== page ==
Thurman P. Woodfork
WHERE IS THE WARRIOR KING?
Awarded: April 12, 2004When we hear men speak of bravery and brotherhood in war and we watch them as they kneel in prayer over the limp, still warm form of a slain friend, we should do more than empathize or parrot self-righteous prattle about ‘supporting the troops’.
When we see them rocking in bone-deep anguish, clasping close in helpless grief the bloody remains of what was once a living, vibrant person, perhaps we should demand to know, “Where is our ‘Warrior King’?”
Maybe he should be there on the field of battle with his soldiers.
Let him inhale the awful odors of violent death; let him hear the cries and moans of the injured, let him live with the open wounds and the bloody body parts strewn about by the careless hand of war while rockets are still exploding and bullets still ricocheting.
Let the genesis of future nightmares and vivid flashbacks be planted deep to germinate and finally bloom in his psyche.
As it is now, few of our leaders have experienced at first hand the true, gut-wrenching, elemental emotions and feel of war. Some say that’s not necessary; I say it can’t hurt.
Soldiers fight over the same streets and neighborhoods again and again, and they do it because men thousands of miles from the actual fighting and dying mandated unsuccessful, shortsighted strategies. Would the orders have been different if the leaders were sharing the battlefield dangers with the soldiers?
Patton said that he did not want to die for his country; he wanted to insure that the enemy died for his. I echo that and would add: But first, make sure that it’s necessary for anyone at all to die.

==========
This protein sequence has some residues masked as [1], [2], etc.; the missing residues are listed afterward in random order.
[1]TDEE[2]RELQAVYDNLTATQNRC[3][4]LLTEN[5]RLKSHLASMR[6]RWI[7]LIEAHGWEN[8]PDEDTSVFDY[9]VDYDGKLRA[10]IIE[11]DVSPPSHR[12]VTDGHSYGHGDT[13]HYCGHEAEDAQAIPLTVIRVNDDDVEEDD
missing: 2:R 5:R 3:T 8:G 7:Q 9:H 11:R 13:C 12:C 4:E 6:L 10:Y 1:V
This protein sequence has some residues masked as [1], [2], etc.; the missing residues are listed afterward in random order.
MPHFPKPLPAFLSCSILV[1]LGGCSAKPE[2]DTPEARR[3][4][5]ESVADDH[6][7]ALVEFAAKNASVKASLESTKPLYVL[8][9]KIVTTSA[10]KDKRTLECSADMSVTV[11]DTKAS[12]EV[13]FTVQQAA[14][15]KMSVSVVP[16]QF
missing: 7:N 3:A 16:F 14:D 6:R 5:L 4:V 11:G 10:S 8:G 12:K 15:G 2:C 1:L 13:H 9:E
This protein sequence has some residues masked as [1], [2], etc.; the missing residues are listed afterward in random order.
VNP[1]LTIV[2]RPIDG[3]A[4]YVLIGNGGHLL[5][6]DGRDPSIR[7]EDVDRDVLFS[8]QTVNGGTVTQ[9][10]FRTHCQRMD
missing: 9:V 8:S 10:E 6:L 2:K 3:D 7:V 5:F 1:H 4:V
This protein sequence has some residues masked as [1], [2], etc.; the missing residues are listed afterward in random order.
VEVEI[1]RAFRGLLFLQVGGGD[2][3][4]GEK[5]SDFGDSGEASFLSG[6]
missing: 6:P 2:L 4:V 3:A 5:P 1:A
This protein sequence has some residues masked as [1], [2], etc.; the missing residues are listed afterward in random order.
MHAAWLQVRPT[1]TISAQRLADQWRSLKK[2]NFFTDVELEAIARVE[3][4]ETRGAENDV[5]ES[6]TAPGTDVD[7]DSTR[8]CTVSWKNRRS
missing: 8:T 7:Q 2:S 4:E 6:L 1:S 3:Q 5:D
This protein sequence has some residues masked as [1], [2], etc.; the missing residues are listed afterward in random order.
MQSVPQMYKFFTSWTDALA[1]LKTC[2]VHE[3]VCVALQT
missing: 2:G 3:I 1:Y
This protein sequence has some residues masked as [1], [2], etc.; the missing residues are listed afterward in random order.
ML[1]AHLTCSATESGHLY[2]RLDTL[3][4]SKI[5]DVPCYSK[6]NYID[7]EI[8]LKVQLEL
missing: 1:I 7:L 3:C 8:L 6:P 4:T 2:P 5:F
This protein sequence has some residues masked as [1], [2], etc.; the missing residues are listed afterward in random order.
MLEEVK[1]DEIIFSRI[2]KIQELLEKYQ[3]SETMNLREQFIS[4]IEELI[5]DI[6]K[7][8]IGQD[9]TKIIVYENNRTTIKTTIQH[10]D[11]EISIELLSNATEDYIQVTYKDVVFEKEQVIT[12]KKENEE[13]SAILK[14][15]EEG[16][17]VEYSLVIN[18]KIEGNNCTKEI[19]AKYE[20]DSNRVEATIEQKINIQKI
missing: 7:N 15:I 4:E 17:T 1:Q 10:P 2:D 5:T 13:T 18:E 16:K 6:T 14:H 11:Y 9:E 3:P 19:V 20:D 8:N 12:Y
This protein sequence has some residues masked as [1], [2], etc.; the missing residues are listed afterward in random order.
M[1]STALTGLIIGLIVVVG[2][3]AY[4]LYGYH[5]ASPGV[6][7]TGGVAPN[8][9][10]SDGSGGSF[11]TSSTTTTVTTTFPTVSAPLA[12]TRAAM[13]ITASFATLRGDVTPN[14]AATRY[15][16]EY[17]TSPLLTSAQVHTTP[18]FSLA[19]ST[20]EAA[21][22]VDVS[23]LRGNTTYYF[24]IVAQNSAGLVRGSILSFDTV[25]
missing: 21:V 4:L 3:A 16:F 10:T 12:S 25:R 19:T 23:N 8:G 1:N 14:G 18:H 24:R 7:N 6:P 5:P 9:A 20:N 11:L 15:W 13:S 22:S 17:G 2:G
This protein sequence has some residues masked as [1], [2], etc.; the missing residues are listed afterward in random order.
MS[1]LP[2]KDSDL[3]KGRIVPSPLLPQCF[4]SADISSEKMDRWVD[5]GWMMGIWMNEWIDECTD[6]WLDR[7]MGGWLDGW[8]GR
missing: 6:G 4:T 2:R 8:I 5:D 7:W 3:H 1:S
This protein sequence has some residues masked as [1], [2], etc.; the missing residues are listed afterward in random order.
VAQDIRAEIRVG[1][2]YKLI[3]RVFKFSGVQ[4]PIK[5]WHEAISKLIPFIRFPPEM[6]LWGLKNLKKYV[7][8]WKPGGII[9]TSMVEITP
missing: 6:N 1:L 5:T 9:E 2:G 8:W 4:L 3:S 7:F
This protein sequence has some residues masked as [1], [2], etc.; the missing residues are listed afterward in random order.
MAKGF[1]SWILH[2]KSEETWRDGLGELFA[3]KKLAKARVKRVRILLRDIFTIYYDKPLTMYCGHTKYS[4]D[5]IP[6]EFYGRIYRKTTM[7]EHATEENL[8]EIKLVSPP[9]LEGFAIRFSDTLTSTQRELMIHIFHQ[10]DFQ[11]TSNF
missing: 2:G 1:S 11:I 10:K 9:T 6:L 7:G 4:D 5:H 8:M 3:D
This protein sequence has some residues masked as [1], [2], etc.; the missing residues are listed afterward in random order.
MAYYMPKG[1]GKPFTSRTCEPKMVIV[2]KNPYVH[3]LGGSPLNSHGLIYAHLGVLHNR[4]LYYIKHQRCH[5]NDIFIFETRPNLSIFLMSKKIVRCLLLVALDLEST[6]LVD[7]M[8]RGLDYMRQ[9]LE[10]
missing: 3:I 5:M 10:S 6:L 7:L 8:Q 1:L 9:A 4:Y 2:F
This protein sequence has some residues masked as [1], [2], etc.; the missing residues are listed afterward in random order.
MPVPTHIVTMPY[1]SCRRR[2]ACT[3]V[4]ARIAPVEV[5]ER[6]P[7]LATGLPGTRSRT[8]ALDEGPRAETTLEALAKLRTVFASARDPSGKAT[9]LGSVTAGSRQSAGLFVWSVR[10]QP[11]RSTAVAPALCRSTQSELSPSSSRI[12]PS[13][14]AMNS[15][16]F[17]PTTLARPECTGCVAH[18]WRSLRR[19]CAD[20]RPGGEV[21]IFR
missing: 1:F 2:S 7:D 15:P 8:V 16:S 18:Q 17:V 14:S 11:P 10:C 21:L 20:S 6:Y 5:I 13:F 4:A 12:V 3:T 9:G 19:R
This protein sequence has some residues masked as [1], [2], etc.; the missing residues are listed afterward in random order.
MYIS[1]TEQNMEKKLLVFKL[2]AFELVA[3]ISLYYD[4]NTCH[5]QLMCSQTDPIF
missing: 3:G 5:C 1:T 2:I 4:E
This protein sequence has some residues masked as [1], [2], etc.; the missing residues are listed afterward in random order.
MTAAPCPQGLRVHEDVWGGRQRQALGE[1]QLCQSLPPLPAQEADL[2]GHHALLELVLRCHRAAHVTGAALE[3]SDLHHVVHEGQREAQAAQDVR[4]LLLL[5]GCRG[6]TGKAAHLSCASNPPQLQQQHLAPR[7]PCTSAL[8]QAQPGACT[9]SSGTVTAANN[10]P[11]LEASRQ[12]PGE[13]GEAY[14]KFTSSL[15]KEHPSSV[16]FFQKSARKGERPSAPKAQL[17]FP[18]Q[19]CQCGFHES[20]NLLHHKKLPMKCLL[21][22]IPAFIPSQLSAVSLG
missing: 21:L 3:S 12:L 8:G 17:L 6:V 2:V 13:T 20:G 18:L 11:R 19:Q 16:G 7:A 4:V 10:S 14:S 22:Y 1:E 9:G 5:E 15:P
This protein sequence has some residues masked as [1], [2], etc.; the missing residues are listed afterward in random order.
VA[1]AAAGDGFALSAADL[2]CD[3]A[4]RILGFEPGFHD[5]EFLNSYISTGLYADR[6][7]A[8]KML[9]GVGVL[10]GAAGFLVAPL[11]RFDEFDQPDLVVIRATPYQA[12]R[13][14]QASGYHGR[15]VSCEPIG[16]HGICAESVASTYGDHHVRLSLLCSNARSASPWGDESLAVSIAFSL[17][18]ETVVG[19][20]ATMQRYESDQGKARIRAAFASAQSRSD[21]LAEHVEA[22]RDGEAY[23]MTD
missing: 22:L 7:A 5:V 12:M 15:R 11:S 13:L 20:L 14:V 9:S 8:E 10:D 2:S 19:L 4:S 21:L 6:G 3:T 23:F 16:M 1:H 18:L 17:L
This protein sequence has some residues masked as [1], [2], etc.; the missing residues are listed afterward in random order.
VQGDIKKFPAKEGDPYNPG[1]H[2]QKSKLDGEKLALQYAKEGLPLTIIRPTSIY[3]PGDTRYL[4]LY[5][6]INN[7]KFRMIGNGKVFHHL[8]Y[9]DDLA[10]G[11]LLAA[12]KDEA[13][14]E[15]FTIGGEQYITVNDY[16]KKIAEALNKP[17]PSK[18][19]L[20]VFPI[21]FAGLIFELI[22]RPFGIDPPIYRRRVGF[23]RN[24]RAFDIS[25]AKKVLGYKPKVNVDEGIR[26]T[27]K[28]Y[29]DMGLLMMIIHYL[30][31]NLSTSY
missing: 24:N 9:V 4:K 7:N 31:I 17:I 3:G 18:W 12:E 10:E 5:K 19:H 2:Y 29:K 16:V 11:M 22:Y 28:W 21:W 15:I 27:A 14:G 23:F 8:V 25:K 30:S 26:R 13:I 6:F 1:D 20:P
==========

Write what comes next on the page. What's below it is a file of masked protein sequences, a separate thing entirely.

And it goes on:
Actually, we really don’t need a ‘Warrior King’; we do need more competent civilian leaders who will listen to and rely upon the judgment of the military leaders who have to implement their orders.
I’m afraid we don’t have the equivalent of a ‘Warrior King’ or leaders who will wisely use the admirals and generals who stand in his place.
If we did, perhaps our efforts in this ‘War on Terror’ would have been concentrated more in Afghanistan in pursuit of bin Laden and his terrorists. If we did, perhaps less time would be spent vacationing down on the ranch while our youth bleed and die in the sands and streets of the Middle East.
©Copyright April 10, 2005 by Thurman P. Woodfork
(Revised November 24, 2005)
American Soldiers Pray before a Patrol in Iraq: 2004
“We few, we happy few, we band of brothers;
For he to-day that sheds his blood with me
Shall be my brother; be he ne’er so vile,
This day shall gentle his condition:
And gentlemen in England now a-bed
Shall think themselves accursed they were not here,
And hold their manhood’s cheap whiles any speaks
That fought with us upon Saint Crispin’s day.”
From Henry V by William Shakespeare